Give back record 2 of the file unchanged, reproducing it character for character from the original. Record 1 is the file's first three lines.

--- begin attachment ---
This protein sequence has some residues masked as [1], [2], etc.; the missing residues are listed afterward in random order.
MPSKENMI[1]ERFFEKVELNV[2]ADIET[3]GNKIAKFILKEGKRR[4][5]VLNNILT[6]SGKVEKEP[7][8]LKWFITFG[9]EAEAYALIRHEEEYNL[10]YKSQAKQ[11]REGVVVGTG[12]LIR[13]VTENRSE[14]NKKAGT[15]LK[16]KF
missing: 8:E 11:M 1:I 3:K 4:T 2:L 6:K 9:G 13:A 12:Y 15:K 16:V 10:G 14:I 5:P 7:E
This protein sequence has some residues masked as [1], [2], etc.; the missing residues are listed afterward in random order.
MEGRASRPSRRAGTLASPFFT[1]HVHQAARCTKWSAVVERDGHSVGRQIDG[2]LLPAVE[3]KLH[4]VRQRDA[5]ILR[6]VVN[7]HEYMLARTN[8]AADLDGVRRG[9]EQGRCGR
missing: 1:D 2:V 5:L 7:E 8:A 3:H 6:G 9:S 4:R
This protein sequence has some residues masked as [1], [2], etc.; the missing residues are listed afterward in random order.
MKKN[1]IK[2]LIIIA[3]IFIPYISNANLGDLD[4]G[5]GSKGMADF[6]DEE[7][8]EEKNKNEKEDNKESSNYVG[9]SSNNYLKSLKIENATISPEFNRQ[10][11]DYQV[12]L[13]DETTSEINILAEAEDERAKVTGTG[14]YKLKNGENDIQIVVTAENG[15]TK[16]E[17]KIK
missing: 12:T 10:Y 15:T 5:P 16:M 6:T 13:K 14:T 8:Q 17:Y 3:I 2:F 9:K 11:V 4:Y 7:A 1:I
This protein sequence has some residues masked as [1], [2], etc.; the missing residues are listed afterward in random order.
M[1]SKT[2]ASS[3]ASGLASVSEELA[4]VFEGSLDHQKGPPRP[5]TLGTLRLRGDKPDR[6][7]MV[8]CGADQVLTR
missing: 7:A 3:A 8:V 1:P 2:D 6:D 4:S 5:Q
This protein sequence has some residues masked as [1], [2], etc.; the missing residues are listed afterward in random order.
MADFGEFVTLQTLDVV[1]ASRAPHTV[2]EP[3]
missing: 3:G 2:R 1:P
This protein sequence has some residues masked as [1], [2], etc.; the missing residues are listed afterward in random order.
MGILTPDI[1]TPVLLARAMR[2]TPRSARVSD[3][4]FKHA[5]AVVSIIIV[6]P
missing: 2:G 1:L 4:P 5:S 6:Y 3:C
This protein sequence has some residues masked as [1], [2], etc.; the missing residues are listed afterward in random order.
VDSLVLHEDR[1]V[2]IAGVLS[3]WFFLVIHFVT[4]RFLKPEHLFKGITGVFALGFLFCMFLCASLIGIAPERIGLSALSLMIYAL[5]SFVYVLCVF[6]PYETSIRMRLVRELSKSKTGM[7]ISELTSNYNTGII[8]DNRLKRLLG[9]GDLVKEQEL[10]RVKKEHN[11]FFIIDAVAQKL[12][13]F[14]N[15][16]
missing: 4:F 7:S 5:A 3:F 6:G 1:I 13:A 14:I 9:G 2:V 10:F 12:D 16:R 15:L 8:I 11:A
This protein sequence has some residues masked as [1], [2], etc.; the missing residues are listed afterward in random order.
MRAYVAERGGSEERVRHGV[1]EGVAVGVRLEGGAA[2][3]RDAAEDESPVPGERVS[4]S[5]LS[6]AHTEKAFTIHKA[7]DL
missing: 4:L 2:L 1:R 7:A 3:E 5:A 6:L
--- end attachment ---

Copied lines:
This protein sequence has some residues masked as [1], [2], etc.; the missing residues are listed afterward in random order.
MEGRASRPSRRAGTLASPFFT[1]HVHQAARCTKWSAVVERDGHSVGRQIDG[2]LLPAVE[3]KLH[4]VRQRDA[5]ILR[6]VVN[7]HEYMLARTN[8]AADLDGVRRG[9]EQGRCGR
missing: 1:D 2:V 5:L 7:E 8:A 3:H 6:G 9:S 4:R